Emerich Edward Dalberg Acton was born in Jan. 1834 in Naples into
an English Roman Catholic émigré family. His paternal
grandfather, Sir John Francis Edward, had held several high offices
in the Kingdom of Naples, including Commander in Chief of the Navy
and Prime Minister.
John Francis Edward Acton had in fact inherited his title as a
baronet in 1791 upon the death of a distant cousin. This Sir John
Acton's elder son, Richard, inherited the baronetcy in 1811. Sir
Richard Acton entered into a marriage with a young lady of the
House of Dalberg, the only daughter of a Duke Dalberg. The Dalberg's,
as a family, were considered by some to be second only to the
Habsburgs in eminence in the affairs of Austrian Europe. Duke
Dalberg had himself been active in European diplomacy as part
of the French representation to the Congress of Vienna. Upon Duke
Dalberg's death in 1833 Sir Richard Acton and his wife assumed
the name Dalberg-Acton.
Richard died in Paris in 1837 and his twenty-three year old widow,
and their child (now himself a baronet), relocated to the family's
estates in Shropshire, England. In 1840 the young widow married
Lord Leveson, heir to the Earl of Granville. This marrige brought
young baronet Acton into a close association with the Leveson-Gowers
and Cavendishes, both noted English political families.
was educated in England, Scotland and Germany. In his later studies,
at Munich, Acton was introduced to German historical methods by
the celebrated liberal Roman Catholic scholar Johann Joseph Ignaz
von Döllinger with whom he was afterwards to maintain a life-long
friendship. Acton decided, as one of his life ambitions to attempt
to write a great " History of Liberty " and began to
assemble what eventually became a noted library of historical
works in support of future scholarship.
who was himself of a liberal political outlook, maintained contacts
with intellectual circles widely in Europe and north America.
In 1859 he was returned as a Member of Parliament for Carlow,
Shropshire, and subsequently adhered to the Liberal leader William
Gladstone. Acton was not an active Member of the House and lost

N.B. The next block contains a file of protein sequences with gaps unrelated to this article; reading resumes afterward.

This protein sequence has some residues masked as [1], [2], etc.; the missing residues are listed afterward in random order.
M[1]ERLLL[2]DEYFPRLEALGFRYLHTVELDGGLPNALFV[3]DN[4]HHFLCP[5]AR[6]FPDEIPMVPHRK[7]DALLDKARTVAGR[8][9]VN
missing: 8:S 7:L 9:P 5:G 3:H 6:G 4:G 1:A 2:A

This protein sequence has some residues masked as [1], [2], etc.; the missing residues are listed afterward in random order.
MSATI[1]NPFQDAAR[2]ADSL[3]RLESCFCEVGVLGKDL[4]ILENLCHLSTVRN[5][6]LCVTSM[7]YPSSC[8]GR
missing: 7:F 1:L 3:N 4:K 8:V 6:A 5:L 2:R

his seat in 1865. He had meanwhile (1859) succeeded John Henry
Newman as editor of the English Roman Catholic periodical The
Rambler. In 1862 Acton merger the Rambler with the Home and Foreign
was at one and the same time a sincere Roman Catholic and a holder
of "liberal" views. The Home and Foreign Review was
criticised by Cardinal Wiseman in 1862. In 1864 Döllinger
appealed to a Munich Congress for a less hostile attitude to be
taken by the Roman Catholic church to historical criticism - the
then pope issued a declaration that the opinions of Catholic writers
were subject to the authority of the Roman congregations. Acton
subsequently resigned his editorship of Home and Foreign Review.
In 1865 Acton married a Bavarian Countess with whom, in time,
he was to have a family of three daughters and a son. Some years
later the prominent Liberal politician Gladstone, recently (1868)
become Prime Minister, decided to recommend that his friend and
advisor, Sir John Dalberg-Acton, be raised to the English peerage
- the former baronet now became a baron with the title of Lord
Acton in 1869.
Acton found difficulty in agreeing with the doctrine of papal
infallibility as defined at the time of the First Vatican Council
in 1870 and came into conflict with church policy whilst continuing
to regard his personal communion with Rome as "dearer than
these times Lord Acton produced a number of particularly well
regarded articles and essays and also helped to found the English
Historical Review (1886) but, whilst these efforts may be seen
as often being in line with Acton's interest in issues of liberty,
his long intended masterwork - History of Liberty - does not seem
to have neared completion.
Acton continued as a valued political adviser to Gladstone and,
in 1895, was appointed as Regius Professor of Modern History at
the University of Cambridge. Following this appointment Lord Acton
delivered an inaugural lecture on "The Study of History"
which made a tremendous impression in the University due to the
wealth of learning and erudition of which it gave evidence.
Regius Professor of Modern History Lord Acton was central to the
planning of what was intended to be an extensive and definitive
multi-volume - Cambridge Modern History - to which, although this
ambitious project remained uncompleted for a number of years,
he made important editorial contributions.
Acton died in June 1902, several of his courses of lectures were
collected and published after his death. Lord Acton's magnificent
historical library was purchased by the philanthropist Andrew
Carnegie and presented to the Liberal Statesman, and biographer
of Gladstone, Viscount Morley who promptly transferred this gift
to the University of Cambridge.